“It’s as though I’m being watched”

Cressida Peever’s mystery explores the eery blankness of receiving anonymous postcards

Illustration by Niamh Simpson

On one side a black and white aerial photograph of the courts at Wimbledon; on the other just my name, address and a first class stamp. The space where you’re supposed to write the message is still a space. Empty, as always.

Perhaps she bought it on a whim from the gift shop at centre court whilst I had gone to fetch ice creams. Or maybe she saw it on her walk through town after I’d said goodbye at the station.

She has left the postcard blank. And now here it is, wonderfully naked, on my doormat. It overrides my thoughts with strawberries skimming red lips, the smell of freshly cut grass at my palms, bare legs casting long shadows over the lawn.

I stick it to the fridge with the others: Kensington Palace, Trafalgar Square, Borough Market, the Globe on a summer’s day – in actual fact it rained through the performance and we both huddled under my raincoat, laughing, and ignoring the drama.

I meet her, as arranged, at the Southbank Centre. She doesn’t have long – only half an hour. I pretend to look at the pictures, but really I am caught in the flicks of her hair as she turns her head from frame to frame.

Another card, as I’d hoped. It’s an abstract painting made up of blue and yellow blotches. I don’t like the picture. It seems sinister to me, the way two of the blue smears join together like furrowed eyebrows above a smeary yellow sneer. It’s disconcerting. It makes me feel as though I’m being watched. I think I said that to her at the time. I had thought she’d disliked it too, so it’s a surprise that this is her choice. But, thinking back, we didn’t agree on many of the pictures. Perhaps she selected it due to our mutual dislike of it.

Again, there is no message: just my name and address written neatly in black ink, with a first class stamp hovering above. I purr to imagine her going back to the gallery at the end of the day and choosing it, pressing a finger to her bottom lip as she considers which one, delicately licking the fresh stamp, holding it lightly between her fingertips as she slips it into the postbox… Before I can stop myself I’ve reached for the phone. She lets it ring so long that I almost hang up. Then her breath at my ear–

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You know you’re not to call. David could hear.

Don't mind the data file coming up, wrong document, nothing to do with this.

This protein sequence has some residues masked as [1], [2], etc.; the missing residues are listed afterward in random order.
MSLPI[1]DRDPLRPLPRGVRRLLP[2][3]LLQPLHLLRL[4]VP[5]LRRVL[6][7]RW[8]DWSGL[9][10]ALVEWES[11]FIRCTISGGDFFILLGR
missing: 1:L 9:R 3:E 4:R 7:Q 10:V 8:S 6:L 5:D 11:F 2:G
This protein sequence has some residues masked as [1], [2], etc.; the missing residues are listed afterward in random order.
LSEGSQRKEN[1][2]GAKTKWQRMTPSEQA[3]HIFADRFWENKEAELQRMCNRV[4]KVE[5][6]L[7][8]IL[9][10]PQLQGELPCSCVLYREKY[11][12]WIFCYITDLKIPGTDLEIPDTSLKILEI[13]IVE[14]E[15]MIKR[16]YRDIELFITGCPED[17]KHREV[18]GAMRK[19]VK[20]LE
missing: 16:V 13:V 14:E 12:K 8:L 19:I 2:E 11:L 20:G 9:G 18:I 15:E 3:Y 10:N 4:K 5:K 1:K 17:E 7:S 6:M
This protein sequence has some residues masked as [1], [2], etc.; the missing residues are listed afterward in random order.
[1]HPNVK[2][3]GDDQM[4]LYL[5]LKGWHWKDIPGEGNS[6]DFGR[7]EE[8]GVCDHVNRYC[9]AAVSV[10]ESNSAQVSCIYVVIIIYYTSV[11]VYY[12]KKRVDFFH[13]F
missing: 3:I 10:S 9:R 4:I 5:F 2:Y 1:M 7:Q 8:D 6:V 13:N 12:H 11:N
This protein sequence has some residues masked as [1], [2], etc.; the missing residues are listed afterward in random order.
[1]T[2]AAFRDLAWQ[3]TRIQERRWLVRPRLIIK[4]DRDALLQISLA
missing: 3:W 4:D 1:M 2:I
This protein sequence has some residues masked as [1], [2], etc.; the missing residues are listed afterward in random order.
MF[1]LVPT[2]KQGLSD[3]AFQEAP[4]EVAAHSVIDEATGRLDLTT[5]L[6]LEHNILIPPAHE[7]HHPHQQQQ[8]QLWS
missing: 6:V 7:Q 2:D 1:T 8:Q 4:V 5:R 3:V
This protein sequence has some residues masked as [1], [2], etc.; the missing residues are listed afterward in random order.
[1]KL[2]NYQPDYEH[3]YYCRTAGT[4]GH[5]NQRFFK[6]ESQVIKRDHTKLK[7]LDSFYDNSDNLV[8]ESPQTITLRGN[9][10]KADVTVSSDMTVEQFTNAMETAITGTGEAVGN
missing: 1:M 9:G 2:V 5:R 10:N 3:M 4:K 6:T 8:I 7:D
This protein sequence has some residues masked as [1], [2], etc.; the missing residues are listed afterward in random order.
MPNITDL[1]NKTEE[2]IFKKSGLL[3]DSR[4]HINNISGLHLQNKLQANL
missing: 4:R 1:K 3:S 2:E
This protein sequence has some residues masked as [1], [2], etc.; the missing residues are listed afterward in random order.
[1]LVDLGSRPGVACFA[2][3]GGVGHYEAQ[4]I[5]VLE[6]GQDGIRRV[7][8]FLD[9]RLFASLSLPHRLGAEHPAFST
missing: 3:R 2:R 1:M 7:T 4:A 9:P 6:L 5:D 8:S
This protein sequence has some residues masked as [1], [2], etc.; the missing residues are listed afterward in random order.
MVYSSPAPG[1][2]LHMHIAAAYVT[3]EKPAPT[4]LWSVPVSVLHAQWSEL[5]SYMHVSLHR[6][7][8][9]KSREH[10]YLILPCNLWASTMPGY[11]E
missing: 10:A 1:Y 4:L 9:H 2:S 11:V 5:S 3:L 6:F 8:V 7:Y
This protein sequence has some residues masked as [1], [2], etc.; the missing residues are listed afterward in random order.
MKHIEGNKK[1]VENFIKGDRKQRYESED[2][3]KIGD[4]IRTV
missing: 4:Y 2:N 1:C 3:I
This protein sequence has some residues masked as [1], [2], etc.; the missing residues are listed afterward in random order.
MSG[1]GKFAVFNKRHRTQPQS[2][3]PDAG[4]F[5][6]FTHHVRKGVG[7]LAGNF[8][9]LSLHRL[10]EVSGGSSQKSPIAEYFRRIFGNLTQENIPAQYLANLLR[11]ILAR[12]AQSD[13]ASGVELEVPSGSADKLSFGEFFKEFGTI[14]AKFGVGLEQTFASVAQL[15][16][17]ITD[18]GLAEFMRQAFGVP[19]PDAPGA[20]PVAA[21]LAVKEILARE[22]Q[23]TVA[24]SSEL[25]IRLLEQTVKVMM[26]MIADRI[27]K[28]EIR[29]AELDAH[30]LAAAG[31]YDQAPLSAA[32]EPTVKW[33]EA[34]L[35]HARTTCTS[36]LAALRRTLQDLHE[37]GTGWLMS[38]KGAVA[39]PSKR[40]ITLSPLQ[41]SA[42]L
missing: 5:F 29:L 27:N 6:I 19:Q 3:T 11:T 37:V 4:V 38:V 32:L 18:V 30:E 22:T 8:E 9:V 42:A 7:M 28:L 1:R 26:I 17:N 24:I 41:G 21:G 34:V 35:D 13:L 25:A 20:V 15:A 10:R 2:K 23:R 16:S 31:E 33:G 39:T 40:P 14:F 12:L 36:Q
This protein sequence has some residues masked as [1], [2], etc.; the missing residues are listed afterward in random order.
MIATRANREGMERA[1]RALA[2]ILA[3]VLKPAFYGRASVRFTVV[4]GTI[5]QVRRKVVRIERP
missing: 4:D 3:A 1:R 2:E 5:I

I couldn’t help it. When can we meet?

Tomorrow he’s on business. I’ll come to you.

And she hangs up. I put the card on the fridge.

She arrives late, with plenty of red wine. She pours it out as I slice onions. We abandon it all and go upstairs.

I wake as the light filters into the bedroom – we didn’t spare the time to close the curtains before we sunk to sleep. She is buried beneath the duvet, face turned away from me. I’m starving. I roll out of bed and into my dressing gown, stumble downstairs. There is a card on the doormat. It’s a picture of the Emirates Stadium, just a few streets away. My name and address are written neatly on the right as per the previous ones. The left is blank as before. But this one has no stamp, of course. She must have picked it up when she got off the tube on the way here. I stick it to the fridge with the others and throw bread into the toaster. She comes down in my shirt and sits at the counter. I give her the first slice and offer strawberry jam from the fridge. She removes the lid and dips the corner of the toast straight into the jar. I make coffee.

You got postcards? She says, observing the fridge. I smile knowingly.

I didn’t think you liked that picture. She continues, casually, dipping her toast and gesturing to the blue and yellow splodges. I don’t say much.

Then why did you buy it?

I wait for her to break into a laugh. But she doesn’t. She takes her piece of toast back upstairs and I hear the shower being switched on. I prise the postcards from the fridge and study them afresh, unease brewing within me. It is unusual that I’ve never caught her buying one. In fact, I’ve never seen her even look at the postcards in a gift shop. I’d always thought she was being coy, playing a game, but now… Now that I look at them they seem strange choices – not the ones I’d have expected her to choose. And she doesn’t play games. That yellow sneer turns my stomach.

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Panicked, I march to the front door and throw them into the dust bin on the patio. I make more coffee. I drink it quickly, whilst it’s still too hot and it scolds my mouth. A metallic slap ricochets into the kitchen – the sound of the letter box clapping down on the outside. In the hall I discover the cards rehoused on the doormat. Waiting. Above them a shadow looms against the door, darkening the frosted glass. I can’t speak. I can’t move. I can’t think who. The shadow shifts outside, bending towards the letterbox, which lifts slowly to reveal a dark pair of eyes.

I’m David.